As Zeitzoff notes, the future is likely to bring an increase in social media being harnessed for campaigning, political targeting, the amplification of narratives and an increased coordination between social media and cyber conflict – all of which will be potentially complicated as advances in artificial intelligence make the manipulation of social media easier and more pervasive (p. 1984). This raises some interesting thoughts in relation to our every-day lives and the civilian use of social communication technologies in particular. Specifically, how should we go about understanding and traversing this emerging world in which the social media spaces we inhabit double as conflictual battlegrounds, virtual ‘kill zones’ of political violence in which the general user becomes the prime target during wars of disinformation, perception and narrative? To an extent, this is already very much a reality…but it is crucial to consider how the convergence of AI and cyber in the social media space might give this reality an entirely new dimension.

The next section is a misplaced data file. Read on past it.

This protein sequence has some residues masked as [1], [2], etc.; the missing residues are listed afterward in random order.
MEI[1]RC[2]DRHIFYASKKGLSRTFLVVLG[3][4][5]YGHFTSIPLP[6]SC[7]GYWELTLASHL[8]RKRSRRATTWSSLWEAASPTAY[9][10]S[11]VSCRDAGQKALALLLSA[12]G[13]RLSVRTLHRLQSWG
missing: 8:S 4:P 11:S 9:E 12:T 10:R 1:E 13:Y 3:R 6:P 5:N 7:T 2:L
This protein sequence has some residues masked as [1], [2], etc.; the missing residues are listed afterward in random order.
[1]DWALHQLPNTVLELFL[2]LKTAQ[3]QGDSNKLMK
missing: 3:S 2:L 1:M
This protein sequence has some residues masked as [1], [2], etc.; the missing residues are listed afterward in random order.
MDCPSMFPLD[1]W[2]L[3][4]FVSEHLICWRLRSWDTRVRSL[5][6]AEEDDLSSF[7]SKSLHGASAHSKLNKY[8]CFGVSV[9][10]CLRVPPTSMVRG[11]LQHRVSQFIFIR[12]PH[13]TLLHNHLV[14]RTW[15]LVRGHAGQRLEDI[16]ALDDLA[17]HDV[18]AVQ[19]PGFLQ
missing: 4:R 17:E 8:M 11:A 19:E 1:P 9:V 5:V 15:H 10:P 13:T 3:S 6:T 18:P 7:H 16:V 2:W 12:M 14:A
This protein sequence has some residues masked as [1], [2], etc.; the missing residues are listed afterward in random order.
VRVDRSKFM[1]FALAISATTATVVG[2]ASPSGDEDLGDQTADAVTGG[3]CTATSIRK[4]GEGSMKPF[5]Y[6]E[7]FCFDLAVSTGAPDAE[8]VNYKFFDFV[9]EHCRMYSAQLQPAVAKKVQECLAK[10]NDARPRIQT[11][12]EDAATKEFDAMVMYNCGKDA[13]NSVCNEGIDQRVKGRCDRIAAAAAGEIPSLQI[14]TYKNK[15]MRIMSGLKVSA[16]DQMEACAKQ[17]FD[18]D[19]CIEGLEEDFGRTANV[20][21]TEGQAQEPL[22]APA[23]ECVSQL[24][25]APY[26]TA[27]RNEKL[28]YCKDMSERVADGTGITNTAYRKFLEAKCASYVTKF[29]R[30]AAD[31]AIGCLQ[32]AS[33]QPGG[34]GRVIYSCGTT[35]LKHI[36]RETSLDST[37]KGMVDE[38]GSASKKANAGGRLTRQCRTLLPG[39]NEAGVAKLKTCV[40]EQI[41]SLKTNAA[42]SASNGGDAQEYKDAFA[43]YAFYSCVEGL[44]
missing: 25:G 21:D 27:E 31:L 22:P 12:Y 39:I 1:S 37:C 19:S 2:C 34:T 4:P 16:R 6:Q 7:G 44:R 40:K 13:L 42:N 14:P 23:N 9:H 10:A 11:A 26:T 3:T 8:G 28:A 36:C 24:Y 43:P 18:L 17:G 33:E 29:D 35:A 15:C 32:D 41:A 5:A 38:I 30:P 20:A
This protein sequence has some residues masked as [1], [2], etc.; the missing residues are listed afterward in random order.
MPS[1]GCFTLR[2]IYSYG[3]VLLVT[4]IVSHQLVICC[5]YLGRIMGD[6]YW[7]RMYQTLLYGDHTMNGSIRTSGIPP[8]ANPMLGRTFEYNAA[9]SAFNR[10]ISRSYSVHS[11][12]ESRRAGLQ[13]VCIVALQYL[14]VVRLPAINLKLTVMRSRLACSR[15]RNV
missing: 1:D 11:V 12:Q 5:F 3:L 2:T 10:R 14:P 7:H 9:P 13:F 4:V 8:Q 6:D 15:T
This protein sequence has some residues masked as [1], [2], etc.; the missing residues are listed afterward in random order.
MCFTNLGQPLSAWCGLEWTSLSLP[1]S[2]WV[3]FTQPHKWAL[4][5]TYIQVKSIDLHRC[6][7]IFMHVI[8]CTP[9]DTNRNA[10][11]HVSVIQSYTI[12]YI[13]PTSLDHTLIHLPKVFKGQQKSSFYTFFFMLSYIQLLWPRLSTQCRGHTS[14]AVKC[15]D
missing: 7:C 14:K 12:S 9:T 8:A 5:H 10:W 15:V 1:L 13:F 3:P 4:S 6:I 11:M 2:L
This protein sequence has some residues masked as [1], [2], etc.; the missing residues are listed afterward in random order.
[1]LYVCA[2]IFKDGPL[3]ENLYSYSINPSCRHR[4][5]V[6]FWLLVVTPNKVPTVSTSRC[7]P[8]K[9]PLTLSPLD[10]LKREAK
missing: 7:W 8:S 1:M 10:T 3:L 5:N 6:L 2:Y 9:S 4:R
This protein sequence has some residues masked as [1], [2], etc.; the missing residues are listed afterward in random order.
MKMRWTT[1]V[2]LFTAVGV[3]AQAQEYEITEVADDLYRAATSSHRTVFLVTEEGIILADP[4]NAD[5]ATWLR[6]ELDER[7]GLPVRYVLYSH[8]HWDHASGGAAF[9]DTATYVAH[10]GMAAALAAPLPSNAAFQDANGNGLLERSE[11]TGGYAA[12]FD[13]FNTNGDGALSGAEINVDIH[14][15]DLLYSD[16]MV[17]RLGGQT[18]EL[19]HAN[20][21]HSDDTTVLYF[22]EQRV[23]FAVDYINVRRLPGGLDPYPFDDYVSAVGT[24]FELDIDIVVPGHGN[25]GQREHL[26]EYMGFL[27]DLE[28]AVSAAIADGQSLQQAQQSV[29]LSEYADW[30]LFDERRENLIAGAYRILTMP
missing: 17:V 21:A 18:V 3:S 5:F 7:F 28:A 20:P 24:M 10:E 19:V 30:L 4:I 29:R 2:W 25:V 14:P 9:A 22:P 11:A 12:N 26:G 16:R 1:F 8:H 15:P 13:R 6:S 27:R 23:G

Anna Dyson, Lancaster University
Let know what you think in the comments!